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How to Calculate Unemployment

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If you’re unemployed, you may be eligible for benefits. Unemployment benefits come under the jurisdiction of individual states. Each state has its own set of regulations for calculating benefits and determining eligibility. However, similarities exist in most states. State agencies look at your recent work history and earnings over a stretch of time to determine whether you are eligible for benefits and how much you can receive. Unemployment benefits are not meant to replace your full salary. Unemployment is considered earned income, and you have to pay taxes on what you receive.

About Different Benefits

Unemployment insurance is a joint program in which both the federal government and the states participate. States set an upper limit on benefits. Typically, you can receive up to half of what you used to earn. The more you have earned in the base period, the higher your benefits, up to a maximum calculated on the average earnings in the state. In some states, people with dependents can receive an additional benefit. The benefit is usually small, according to legal website Nolo.com -- approximately $25 or less per dependent per week.

The Base Period

Most states calculate unemployment benefits on what is called a base period. The base period is typically a one-year period, or the earliest four of the past five complete quarters of the calendar year. For example, if you apply in March 2015, the base period would be Oct. 1, 2013, through Sept. 30, 2014. In many states, workers who don’t have enough hours in the base period to qualify can obtain benefits by using an alternative base period that includes the past four calendar quarters. If you have been out of work for an extended period due to a job-related illness, injury or disability, you may qualify for an extended base period that includes your hours and earnings prior to the injury.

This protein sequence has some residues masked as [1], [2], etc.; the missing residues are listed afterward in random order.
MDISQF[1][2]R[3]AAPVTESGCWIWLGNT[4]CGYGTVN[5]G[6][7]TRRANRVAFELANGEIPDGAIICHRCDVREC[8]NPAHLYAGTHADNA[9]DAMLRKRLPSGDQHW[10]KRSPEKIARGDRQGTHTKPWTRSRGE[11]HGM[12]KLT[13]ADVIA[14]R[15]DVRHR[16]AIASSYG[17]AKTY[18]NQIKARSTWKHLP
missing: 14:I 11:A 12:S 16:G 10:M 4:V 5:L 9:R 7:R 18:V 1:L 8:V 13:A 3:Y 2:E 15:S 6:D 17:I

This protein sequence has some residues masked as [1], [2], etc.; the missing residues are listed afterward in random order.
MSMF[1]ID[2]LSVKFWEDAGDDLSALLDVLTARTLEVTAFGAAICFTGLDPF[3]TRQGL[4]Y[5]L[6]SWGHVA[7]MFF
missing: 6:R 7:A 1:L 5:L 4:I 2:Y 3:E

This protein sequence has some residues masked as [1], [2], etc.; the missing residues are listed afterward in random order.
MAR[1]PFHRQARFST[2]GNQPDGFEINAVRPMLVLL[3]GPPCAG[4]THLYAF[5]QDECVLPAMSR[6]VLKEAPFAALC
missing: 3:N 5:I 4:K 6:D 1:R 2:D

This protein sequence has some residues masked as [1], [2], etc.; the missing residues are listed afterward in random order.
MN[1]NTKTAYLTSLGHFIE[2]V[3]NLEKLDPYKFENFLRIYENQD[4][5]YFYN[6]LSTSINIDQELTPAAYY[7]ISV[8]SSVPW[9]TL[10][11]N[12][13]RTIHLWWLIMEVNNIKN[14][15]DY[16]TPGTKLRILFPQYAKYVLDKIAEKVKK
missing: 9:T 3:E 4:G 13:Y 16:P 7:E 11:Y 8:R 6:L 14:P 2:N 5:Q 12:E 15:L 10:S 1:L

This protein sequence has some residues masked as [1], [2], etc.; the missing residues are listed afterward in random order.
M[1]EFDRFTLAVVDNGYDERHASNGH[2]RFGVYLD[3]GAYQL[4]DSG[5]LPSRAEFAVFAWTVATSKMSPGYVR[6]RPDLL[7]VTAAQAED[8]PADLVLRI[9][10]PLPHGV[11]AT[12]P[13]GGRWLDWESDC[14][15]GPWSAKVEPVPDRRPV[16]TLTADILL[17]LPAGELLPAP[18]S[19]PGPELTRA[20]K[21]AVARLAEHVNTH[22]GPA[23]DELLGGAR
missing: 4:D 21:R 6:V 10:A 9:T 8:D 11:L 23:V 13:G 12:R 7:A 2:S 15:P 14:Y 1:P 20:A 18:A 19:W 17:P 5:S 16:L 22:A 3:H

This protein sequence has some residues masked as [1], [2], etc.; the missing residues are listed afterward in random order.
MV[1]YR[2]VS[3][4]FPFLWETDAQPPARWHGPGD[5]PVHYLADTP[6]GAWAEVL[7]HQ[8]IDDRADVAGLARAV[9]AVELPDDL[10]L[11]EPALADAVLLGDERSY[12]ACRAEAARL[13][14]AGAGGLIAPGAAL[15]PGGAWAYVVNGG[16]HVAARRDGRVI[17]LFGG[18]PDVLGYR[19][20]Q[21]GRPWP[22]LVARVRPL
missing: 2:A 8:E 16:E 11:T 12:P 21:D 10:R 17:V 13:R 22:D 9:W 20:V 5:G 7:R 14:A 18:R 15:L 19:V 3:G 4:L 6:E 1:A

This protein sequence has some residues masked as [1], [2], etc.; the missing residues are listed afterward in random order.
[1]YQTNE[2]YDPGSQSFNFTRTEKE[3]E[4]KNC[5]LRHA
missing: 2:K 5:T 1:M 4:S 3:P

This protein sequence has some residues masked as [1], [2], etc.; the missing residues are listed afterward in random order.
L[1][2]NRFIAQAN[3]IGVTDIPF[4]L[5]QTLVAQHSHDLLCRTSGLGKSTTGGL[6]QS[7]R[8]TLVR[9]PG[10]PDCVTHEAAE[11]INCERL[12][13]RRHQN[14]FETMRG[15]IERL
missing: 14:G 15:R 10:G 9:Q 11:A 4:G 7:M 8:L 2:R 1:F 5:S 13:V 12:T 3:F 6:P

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Work and Earnings Requirements

In some states, you must have worked in at least two of the four quarters to be eligible for unemployment benefits. Most states, however, require that you earned some money instead of or in addition to the work requirement. Depending on the state, you may be required to earn a certain amount or a certain percentage of the weekly benefit you would receive while on unemployment. Other states require that you earn a set amount during the highest-paid of the quarters in the base period. Some states combine methods.

Extended Benefits

Although unemployment benefits once lasted only 26 weeks or less, extension programs were created to decrease hardship for those who have been unable to find work. Ongoing poor economic conditions have resulted in several federal extensions of unemployment benefits for those out of work for an extended period. The Emergency Unemployment Compensation Program is a federal program for the long-term unemployed. The Extended Benefits Program is a different joint federal-state program, available to states where the unemployment rate exceeds a minimum threshold.

Other Unemployment Issues

To receive benefits, you must be out of work through no fault of your own and your situation must be temporary. If you retire, you are not eligible for unemployment benefits. If you quit voluntarily, you may not be eligible for benefits. Some states offer websites that allow you to estimate your unemployment benefits. However, many factors can affect your benefits. If you find part-time or temporary work while on unemployment, you must report your earnings to the state and your unemployment may be reduced by the amount your have earned. Calculating unemployment benefits is complex and varies by state. If you have questions, consult your state department of labor.

About the Author

Beth Greenwood is an RN and has been a writer since 2010. She specializes in medical and health topics, as well as career articles about health care professions. Greenwood holds an Associate of Science in nursing from Shasta College.

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